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I'mDaMac Jan 17, 2014 05:35 PM
Mac Pro config
So I'm looking at getting a Mac Pro within the next few months. I'm going to use it for Adobe CC, Final Cut Pro X, Aperture, and some light Modo, Lightwave work. I would love a fully spec'd machine but at $9K that isn't happening. I'm planning to start off with the base system since I'm going to replace the RAM with third party and max it out. I'm also going with 500GB of flash storage and getting an external TB RAID from OWC. Now, I'm debating whether to max out the GPU's with the D700's or go with the D500's and the 6-core upgrade for about the same price (+/-$100). I'm thinking about future proofing and if I max out the GPU's I can always upgrade the proc down the road since that is replaceable. The GPU's are custom-made for the Mac Pro and may not be replaceable.

Thoughts?
 
mduell Jan 18, 2014 05:50 PM
I'd go with the better CPU... not much is fully GPU accelerated today, just bits here and there.
 
cgc Jan 19, 2014 09:22 AM
Quote, Originally Posted by mduell (Post 4264690)
I'd go with the better CPU... not much is fully GPU accelerated today, just bits here and there.
But that's today, in a couple years the pro apps may be much more GPU accelerated...kind of like how everything was single-threaded and now quite a few CPU-intensive apps are multithreaded. I'd personally go with the upgraded GPUs.
 
OreoCookie Jan 19, 2014 09:56 AM
That's a tough one: It depends on how much you're relying on Final Cut Pro, because right now this is the only app where the GPUs make a night-and-day difference.

On the other hand, the D500 + 6-core variant is probably the most balanced configuration, and I'd probably go for that.
 
FireWire Jan 20, 2014 12:36 AM
How come multi-threading isn't the norm? I mean more than 15 years ago BeOS was using pervasive multithreading, and multiple-CPU machines were becoming more frequent... and now with Apple's Grand Central Dispatch, developers have no excuses... That and OpenCL which makes it easy to tap the GPU power for regular computing...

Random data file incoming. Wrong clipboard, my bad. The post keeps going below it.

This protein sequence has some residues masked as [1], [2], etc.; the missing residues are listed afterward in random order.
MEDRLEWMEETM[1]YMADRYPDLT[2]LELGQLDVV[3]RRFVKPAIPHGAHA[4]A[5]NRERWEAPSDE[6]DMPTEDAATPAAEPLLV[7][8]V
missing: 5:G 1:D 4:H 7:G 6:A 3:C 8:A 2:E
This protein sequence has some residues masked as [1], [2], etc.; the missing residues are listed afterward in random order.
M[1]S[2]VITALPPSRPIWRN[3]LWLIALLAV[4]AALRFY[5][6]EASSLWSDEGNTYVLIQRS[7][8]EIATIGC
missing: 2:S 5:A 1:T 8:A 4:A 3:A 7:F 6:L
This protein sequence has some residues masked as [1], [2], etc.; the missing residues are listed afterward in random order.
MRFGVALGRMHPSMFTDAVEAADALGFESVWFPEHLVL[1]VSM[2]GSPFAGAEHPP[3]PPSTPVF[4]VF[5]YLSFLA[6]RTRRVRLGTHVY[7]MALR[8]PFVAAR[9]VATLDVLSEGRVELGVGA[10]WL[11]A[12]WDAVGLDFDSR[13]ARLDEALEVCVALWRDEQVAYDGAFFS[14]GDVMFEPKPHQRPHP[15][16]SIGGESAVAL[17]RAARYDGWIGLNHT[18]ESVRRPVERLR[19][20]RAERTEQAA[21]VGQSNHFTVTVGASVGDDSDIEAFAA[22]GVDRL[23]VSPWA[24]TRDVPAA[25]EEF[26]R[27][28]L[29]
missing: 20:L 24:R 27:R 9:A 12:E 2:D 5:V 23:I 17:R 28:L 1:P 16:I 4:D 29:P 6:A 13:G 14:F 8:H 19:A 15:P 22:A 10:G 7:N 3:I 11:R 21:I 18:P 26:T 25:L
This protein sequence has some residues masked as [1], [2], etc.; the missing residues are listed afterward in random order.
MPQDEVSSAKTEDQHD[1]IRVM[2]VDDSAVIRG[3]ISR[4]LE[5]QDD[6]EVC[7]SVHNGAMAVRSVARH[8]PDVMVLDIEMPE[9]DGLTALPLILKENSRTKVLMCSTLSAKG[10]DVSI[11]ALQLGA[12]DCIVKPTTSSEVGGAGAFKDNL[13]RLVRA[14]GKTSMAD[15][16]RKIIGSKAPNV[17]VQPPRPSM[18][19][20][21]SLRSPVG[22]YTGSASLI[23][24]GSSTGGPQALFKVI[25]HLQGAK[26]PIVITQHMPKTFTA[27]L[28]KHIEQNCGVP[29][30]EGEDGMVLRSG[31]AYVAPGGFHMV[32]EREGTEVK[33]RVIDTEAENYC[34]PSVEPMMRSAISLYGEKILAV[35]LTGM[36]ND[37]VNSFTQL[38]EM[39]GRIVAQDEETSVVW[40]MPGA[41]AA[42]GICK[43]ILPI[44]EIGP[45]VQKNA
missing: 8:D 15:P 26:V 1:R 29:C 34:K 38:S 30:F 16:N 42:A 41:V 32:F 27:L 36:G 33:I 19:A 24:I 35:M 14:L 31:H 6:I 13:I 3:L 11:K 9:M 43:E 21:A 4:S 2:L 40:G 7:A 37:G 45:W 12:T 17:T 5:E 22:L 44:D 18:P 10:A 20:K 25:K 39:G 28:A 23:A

mduell Jan 20, 2014 01:29 AM
Quote, Originally Posted by cgc (Post 4264731)
But that's today, in a couple years the pro apps may be much more GPU accelerated...kind of like how everything was single-threaded and now quite a few CPU-intensive apps are multithreaded. I'd personally go with the upgraded GPUs.
Please spare us the same banter we heard 3-5 years ago. GPU acceleration is slowly improving, keyword slowly.

Quote, Originally Posted by FireWire (Post 4264774)
How come multi-threading isn't the norm? I mean more than 15 years ago BeOS was using pervasive multithreading, and multiple-CPU machines were becoming more frequent... and now with Apple's Grand Central Dispatch, developers have no excuses... That and OpenCL which makes it easy to tap the GPU power for regular computing...
The possibility and the tools haven't been the issues for decades... algorithms still remain a big blocker (especially with the very high latencies of the GPUs) as well as hardware limits (not enough bandwidth or memory in the right places, exacerbated by the algorithms and latencies).
 
P Jan 20, 2014 03:29 AM
Quote, Originally Posted by FireWire (Post 4264774)
How come multi-threading isn't the norm?
If I give you ten copies of the same book, how much faster will you be able to read than if I only gave you one book?

It's a hard problem, and it is not necessarily solvable. There are subsets that are just as single-threaded as the example above. We have moved from single threads to usable every-day apps utilizing 4 threads, so it's not like we're standing still, but it's been hard. Trying to move to the thousands of threads that a GPU can support is going to be even harder.

(Sidenote: nVidia is currently on a spree to claim that its latest, as yet un-released, mobile GPU is a 192-core GPU, and its bigger desktop chips have thousands of cores. That is BS. It supports 192 threads if you squint a bit, but those 192 threads have to be scheduled together, so it is still only one core. AMD is marginally more honest when it claims that its newest Kaveri CPUs have 12 "compute cores". It's correct in the sense that you can schedule 12 independent tasks, but those 12 cores are anything but equal. 4 are regular x86 cores that share 2 FPUs all together, and the other 8 are graphics CUs. Using this math, a D300 has 20 cores and a D700 has 32 cores, and each of those cores support 64 threads - again with the squinting)
 
Tutor Jan 20, 2014 07:19 AM
Quote, Originally Posted by I'mDaMac (Post 4264629)